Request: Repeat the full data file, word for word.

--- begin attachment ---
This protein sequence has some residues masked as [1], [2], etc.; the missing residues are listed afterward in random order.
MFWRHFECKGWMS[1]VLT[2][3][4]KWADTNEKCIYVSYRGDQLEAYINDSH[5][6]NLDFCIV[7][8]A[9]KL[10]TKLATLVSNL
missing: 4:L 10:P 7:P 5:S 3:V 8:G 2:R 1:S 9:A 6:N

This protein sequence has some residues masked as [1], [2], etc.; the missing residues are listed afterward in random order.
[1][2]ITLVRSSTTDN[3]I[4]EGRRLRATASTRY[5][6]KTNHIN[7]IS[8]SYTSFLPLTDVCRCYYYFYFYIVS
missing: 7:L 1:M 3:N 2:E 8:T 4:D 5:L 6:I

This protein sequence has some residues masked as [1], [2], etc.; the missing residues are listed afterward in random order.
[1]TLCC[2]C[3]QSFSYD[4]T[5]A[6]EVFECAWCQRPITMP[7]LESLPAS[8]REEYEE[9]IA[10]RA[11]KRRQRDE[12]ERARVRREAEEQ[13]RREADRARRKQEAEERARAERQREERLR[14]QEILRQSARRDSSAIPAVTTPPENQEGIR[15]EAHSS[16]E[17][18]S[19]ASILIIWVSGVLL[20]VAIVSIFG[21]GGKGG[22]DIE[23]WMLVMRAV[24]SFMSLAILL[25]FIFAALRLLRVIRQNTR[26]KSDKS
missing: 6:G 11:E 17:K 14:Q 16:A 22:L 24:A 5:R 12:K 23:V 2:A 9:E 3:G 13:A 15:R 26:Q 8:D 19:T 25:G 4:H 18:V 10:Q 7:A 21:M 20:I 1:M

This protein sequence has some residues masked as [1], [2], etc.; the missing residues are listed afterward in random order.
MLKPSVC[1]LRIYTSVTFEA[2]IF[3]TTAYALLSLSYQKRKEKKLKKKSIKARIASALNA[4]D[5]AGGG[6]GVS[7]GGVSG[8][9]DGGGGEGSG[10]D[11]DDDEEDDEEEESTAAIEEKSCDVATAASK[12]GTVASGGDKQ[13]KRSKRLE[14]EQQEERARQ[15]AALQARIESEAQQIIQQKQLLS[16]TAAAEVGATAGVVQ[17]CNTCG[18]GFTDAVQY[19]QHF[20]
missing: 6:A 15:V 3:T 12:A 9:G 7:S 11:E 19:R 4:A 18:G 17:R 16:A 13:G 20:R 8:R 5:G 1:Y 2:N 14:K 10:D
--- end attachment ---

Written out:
This protein sequence has some residues masked as [1], [2], etc.; the missing residues are listed afterward in random order.
MFWRHFECKGWMS[1]VLT[2][3][4]KWADTNEKCIYVSYRGDQLEAYINDSH[5][6]NLDFCIV[7][8]A[9]KL[10]TKLATLVSNL
missing: 4:L 10:P 7:P 5:S 3:V 8:G 2:R 1:S 9:A 6:N

This protein sequence has some residues masked as [1], [2], etc.; the missing residues are listed afterward in random order.
[1][2]ITLVRSSTTDN[3]I[4]EGRRLRATASTRY[5][6]KTNHIN[7]IS[8]SYTSFLPLTDVCRCYYYFYFYIVS
missing: 7:L 1:M 3:N 2:E 8:T 4:D 5:L 6:I

This protein sequence has some residues masked as [1], [2], etc.; the missing residues are listed afterward in random order.
[1]TLCC[2]C[3]QSFSYD[4]T[5]A[6]EVFECAWCQRPITMP[7]LESLPAS[8]REEYEE[9]IA[10]RA[11]KRRQRDE[12]ERARVRREAEEQ[13]RREADRARRKQEAEERARAERQREERLR[14]QEILRQSARRDSSAIPAVTTPPENQEGIR[15]EAHSS[16]E[17][18]S[19]ASILIIWVSGVLL[20]VAIVSIFG[21]GGKGG[22]DIE[23]WMLVMRAV[24]SFMSLAILL[25]FIFAALRLLRVIRQNTR[26]KSDKS
missing: 6:G 11:E 17:K 14:Q 16:A 22:L 24:A 5:R 12:K 23:V 2:A 9:E 3:G 13:A 15:R 26:Q 8:D 19:T 25:G 4:H 18:V 10:Q 7:A 21:M 20:I 1:M

This protein sequence has some residues masked as [1], [2], etc.; the missing residues are listed afterward in random order.
MLKPSVC[1]LRIYTSVTFEA[2]IF[3]TTAYALLSLSYQKRKEKKLKKKSIKARIASALNA[4]D[5]AGGG[6]GVS[7]GGVSG[8][9]DGGGGEGSG[10]D[11]DDDEEDDEEEESTAAIEEKSCDVATAASK[12]GTVASGGDKQ[13]KRSKRLE[14]EQQEERARQ[15]AALQARIESEAQQIIQQKQLLS[16]TAAAEVGATAGVVQ[17]CNTCG[18]GFTDAVQY[19]QHF[20]
missing: 6:A 15:V 3:T 12:A 9:G 7:S 11:E 19:R 4:A 18:G 17:R 16:A 13:G 20:R 8:R 5:G 1:Y 2:N 14:K 10:D